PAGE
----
A restaurant owner believed in the adventurous eating habits of the Palouse enough that he decided to open a Japanese ramen shop in the middle of downtown Pullman.

“I think the area, from what I’ve seen, is very receptive to new food ventures,” said Orin Ford, owner of O-Ramen.

Early signs indicate he was right. When the restaurant, located at 131 N. Grand Ave., opened at the end of March, O-Ramen was so busy it ran out of food and was forced to close. Ford said they were not yet prepared for that big of a lunch and dinner crowd.

Now, O-Ramen is operating at regular hours for lunch and dinner seven days a week and serves several Japanese ramen dishes such as shio, miso and vegan ramen — dishes that incorporate ingredients like bamboo shoots and pork chashu, seasoned egg and garbanzo beans.

Inside the restaurant, bottles of sake, plum wine, beers and cider line the shelves at the bar. Next to them are stacked books with titles like “Preserving the Japanese Way,” “The Sake Handbook” and “Japanese Cooking.”

Before Ford brought everything he learned about Japanese cooking to Pullman, the southeastern Idaho native was a biology major at the University of Idaho. Ford moved to Moscow in 2003 to attend UI and spent the following years cutting his teeth at Moscow restaurants Sangria and Maialina. He was hired at Sangria as a dishwasher and then worked his way up the ranks until he was managing Maialina.

Unsure whether he wanted to stay on the Palouse for the long term, Ford decided to travel to Asia for six months to see more of the world. While visiting Japan, he participated in an intensive all-day ramen course where he learned how to make noodles with an old noodle making machine. That experience gave him further appreciation for the dish.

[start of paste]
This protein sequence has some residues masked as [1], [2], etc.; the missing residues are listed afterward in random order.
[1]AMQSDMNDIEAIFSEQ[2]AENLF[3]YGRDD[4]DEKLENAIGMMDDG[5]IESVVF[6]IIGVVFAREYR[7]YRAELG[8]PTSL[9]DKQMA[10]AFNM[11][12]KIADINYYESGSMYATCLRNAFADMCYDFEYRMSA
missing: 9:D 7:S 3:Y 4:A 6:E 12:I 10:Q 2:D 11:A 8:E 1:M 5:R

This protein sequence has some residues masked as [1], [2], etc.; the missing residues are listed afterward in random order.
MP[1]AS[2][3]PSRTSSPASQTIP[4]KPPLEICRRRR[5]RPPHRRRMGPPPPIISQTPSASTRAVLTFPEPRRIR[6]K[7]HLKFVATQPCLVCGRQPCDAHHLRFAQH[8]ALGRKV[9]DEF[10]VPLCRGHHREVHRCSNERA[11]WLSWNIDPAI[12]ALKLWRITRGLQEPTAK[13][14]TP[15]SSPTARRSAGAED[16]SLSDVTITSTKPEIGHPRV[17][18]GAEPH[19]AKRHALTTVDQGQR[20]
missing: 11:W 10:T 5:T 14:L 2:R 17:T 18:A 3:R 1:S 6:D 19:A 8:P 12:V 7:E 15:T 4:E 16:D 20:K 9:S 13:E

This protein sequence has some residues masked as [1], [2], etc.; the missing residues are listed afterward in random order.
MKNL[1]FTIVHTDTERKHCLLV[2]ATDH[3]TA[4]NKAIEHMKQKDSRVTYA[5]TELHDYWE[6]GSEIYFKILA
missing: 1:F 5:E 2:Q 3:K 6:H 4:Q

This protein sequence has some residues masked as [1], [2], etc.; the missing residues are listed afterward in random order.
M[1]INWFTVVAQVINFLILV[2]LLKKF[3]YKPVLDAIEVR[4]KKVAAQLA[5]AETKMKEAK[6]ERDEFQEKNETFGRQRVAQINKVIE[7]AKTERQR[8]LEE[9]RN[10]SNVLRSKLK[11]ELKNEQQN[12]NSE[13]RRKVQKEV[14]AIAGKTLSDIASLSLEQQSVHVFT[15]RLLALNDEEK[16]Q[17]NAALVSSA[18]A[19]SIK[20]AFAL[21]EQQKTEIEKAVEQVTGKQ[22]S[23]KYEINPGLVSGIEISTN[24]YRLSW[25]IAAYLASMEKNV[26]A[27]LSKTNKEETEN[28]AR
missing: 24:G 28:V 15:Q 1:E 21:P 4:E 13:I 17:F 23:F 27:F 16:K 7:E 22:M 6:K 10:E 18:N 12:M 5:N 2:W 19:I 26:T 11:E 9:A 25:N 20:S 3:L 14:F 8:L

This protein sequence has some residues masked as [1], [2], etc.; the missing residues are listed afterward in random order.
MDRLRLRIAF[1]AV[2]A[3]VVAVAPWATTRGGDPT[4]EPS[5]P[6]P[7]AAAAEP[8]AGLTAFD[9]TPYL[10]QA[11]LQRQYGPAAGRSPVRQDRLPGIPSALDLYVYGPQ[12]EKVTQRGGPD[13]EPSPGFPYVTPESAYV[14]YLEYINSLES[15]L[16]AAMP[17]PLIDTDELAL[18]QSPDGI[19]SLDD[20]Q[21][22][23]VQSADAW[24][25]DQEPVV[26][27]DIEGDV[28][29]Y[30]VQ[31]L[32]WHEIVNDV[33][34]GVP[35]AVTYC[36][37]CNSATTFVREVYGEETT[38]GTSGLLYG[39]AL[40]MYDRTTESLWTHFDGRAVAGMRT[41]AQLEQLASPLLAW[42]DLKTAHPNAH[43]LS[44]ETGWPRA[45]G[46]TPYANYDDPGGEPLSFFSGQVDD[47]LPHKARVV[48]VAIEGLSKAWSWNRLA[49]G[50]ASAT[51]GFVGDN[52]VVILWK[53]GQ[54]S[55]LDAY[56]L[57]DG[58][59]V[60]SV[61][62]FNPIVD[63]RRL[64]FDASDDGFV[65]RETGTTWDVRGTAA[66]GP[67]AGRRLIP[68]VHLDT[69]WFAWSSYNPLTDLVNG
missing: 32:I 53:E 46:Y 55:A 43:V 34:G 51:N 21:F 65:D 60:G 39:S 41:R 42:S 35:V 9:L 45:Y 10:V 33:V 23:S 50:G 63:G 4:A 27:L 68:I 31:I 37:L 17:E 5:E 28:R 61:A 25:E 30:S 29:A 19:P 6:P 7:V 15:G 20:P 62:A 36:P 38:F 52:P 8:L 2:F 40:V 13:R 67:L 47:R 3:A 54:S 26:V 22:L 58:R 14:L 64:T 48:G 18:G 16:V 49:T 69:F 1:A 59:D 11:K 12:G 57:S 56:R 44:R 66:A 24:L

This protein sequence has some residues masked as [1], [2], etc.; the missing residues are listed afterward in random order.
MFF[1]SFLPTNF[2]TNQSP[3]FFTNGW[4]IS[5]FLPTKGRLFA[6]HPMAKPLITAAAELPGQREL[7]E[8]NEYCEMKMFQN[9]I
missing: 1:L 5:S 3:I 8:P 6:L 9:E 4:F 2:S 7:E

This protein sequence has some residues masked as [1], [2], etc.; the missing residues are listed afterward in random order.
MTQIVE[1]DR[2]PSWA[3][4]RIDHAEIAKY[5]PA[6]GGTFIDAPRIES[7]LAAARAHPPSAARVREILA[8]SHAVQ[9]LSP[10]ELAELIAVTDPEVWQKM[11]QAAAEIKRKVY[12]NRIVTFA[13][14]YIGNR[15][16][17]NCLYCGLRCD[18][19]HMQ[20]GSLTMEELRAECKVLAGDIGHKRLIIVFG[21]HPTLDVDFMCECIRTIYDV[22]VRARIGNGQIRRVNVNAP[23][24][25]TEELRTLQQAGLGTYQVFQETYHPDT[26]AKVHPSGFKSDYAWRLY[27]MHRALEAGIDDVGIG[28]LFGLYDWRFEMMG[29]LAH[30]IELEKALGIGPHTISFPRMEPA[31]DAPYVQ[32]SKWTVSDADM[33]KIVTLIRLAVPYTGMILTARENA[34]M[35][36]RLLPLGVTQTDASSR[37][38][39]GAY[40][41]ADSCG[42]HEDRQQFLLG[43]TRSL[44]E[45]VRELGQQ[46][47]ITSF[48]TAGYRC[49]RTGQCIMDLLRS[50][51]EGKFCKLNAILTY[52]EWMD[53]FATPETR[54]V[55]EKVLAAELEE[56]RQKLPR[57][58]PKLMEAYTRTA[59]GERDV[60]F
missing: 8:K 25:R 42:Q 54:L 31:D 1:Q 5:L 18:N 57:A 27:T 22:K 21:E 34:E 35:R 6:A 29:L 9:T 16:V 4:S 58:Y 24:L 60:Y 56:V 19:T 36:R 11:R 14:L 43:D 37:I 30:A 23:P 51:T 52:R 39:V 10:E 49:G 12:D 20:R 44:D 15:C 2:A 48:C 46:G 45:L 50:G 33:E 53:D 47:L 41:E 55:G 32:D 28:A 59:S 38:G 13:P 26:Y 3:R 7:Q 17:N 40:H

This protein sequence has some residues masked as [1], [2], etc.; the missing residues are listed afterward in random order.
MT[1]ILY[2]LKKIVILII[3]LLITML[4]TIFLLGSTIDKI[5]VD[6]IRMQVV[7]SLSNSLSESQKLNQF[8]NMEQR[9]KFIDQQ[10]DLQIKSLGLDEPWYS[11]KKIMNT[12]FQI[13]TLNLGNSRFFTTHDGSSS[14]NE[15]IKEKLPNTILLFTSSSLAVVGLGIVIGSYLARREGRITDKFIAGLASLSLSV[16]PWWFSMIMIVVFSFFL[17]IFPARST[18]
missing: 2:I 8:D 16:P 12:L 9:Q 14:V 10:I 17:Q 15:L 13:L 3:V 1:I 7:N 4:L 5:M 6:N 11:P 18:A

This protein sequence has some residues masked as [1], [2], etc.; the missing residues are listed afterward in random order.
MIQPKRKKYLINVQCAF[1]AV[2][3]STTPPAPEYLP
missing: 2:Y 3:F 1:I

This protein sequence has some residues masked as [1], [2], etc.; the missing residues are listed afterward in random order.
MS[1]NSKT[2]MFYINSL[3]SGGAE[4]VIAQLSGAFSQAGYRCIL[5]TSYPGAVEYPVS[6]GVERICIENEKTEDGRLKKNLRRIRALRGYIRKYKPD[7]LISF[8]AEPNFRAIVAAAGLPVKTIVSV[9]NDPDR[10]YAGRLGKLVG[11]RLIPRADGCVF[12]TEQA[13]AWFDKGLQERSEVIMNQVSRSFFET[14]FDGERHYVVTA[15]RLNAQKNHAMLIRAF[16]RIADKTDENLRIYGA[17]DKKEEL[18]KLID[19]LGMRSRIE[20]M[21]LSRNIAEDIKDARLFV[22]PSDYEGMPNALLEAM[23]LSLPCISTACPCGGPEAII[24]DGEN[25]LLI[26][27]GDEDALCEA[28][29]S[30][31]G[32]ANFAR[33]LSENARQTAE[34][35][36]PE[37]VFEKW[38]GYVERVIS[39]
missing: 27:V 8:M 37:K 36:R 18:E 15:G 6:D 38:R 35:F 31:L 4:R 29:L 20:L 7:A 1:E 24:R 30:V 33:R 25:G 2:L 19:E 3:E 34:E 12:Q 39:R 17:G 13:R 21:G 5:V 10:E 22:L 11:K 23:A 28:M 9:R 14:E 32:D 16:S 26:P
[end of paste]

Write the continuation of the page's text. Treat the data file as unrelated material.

“I really understood what ramen was,” he said.

Since then, he has participated in other ramen classes and workshops from California to Singapore. After returning to the Palouse, he kept his dream of opening a ramen shop. When the downtown Pullman space became available, he decided to make it a reality.

Ford said customers who visit O-Ramen have at least some idea of what they are getting into. They know the dishes they order are more complex than the cheap packaged noodles people find at the store — and he believes they appreciate why they are paying more for their dish.

“I think it’s pretty apparent in the food,” he said.

After surviving the restaurant’s early struggles, Ford hopes O-Ramen can continue to grow. His goal is to continue getting better at making noodles himself, and he hopes to work with local farmers to incorporate their ingredients in the menu.

Mostly, Ford and his staff just want to keep honing their craft.

“We’re just trying to get better at what we’re doing,” he said.

Anthony Kuipers can be reached at (208) 883-4640, or by email to akuipers@dnews.com.

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